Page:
Few law enforcement topics fire the imagination of the American public like the resolution of a cold case. Americans love a mystery, and no mystery is more enticing than a “whodunnit” from decades ago that remains unsolved. That’s why there are so many cold case books, TV shows, blogs, and podcasts.
Loosely defined as criminal investigations that led to no arrest and are no longer actively under investigation, cold cases used to be just cases long forgotten. The evidence was stored and no one involved was still alive, even the family members and loved ones of the victim had passed, and very few in law enforcement still cared. Except for notorious murders like the Black Dahlia or the disappearance of Jimmy Hoffa, cold case investigations that attracted public or even media attention were just not common.
But then about 30 years ago, DNA profiling became a practical investigative tool and the possibility of using the technology to solve decades-old cases became a very real thing. Today, advances in DNA profiling and other scientific forensic methods have made more cold cases solvable. And the popularity of genetic DNA analysis by people researching their genealogy has even been exploited to bring infamous criminals such as the Golden State Killer to justice.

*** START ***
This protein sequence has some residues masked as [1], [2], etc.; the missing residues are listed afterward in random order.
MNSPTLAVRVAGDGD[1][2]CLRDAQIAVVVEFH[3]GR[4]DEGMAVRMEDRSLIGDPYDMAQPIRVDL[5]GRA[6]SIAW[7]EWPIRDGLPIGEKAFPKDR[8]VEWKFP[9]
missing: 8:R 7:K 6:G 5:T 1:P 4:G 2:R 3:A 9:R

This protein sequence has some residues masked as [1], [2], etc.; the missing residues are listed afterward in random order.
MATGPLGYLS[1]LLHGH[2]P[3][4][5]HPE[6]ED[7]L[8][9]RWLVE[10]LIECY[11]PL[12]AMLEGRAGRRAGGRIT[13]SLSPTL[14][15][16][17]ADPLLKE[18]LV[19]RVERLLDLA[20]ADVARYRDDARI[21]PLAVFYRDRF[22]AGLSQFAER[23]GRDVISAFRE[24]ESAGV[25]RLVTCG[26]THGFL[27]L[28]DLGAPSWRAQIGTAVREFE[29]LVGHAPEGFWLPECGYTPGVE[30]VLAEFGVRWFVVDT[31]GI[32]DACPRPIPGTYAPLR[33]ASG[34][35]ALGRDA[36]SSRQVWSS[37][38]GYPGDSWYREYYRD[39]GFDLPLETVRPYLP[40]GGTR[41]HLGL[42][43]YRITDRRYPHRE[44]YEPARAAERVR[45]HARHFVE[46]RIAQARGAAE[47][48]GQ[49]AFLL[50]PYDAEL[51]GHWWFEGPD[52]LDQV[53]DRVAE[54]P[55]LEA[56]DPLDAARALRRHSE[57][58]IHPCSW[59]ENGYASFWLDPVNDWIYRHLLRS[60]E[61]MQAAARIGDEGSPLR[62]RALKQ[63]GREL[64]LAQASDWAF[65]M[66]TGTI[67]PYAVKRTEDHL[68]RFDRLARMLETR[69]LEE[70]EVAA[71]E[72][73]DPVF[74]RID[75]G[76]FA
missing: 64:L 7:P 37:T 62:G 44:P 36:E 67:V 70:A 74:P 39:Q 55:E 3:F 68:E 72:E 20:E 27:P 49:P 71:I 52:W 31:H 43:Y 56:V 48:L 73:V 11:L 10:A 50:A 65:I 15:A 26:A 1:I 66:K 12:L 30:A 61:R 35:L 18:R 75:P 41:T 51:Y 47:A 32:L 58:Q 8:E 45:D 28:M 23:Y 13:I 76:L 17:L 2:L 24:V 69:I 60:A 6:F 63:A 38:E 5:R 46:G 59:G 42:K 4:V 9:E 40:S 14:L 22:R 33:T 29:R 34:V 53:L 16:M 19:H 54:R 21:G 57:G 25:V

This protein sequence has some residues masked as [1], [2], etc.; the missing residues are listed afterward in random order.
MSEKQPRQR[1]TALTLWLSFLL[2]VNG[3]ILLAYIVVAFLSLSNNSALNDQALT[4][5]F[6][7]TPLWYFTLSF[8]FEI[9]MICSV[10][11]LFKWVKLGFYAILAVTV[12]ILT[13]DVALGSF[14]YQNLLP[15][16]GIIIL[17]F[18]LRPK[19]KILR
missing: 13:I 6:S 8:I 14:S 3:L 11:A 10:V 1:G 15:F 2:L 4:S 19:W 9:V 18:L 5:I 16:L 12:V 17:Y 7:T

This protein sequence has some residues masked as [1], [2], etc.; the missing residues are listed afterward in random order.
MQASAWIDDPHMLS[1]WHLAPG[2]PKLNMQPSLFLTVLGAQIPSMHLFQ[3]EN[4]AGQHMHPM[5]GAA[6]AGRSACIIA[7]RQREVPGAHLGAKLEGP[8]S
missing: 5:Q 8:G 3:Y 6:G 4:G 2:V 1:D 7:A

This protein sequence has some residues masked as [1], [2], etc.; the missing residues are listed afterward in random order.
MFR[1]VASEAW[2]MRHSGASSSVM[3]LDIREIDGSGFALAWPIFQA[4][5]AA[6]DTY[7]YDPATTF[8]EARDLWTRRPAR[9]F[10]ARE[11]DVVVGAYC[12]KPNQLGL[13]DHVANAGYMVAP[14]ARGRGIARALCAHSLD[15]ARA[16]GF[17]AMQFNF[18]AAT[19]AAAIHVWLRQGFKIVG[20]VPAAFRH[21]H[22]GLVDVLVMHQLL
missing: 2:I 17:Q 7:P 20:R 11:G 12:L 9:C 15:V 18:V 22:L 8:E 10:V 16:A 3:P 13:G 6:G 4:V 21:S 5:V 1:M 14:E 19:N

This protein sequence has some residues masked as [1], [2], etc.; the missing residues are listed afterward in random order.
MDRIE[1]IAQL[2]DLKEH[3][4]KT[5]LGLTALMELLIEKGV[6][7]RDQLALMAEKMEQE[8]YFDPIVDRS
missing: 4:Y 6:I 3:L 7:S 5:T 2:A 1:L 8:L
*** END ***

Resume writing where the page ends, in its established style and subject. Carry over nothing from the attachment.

These advances in forensic technology have made it more likely that cold case investigations will yield results and more likely that agencies that do not have cold case programs are considering starting them. But there are challenges to creating cold case units, not the least of which is the almost crippling shortage of officers at some departments. Still, a cold case investigation unit can benefit the community, the agency, and most importantly the victims and families of victims who feel forgotten.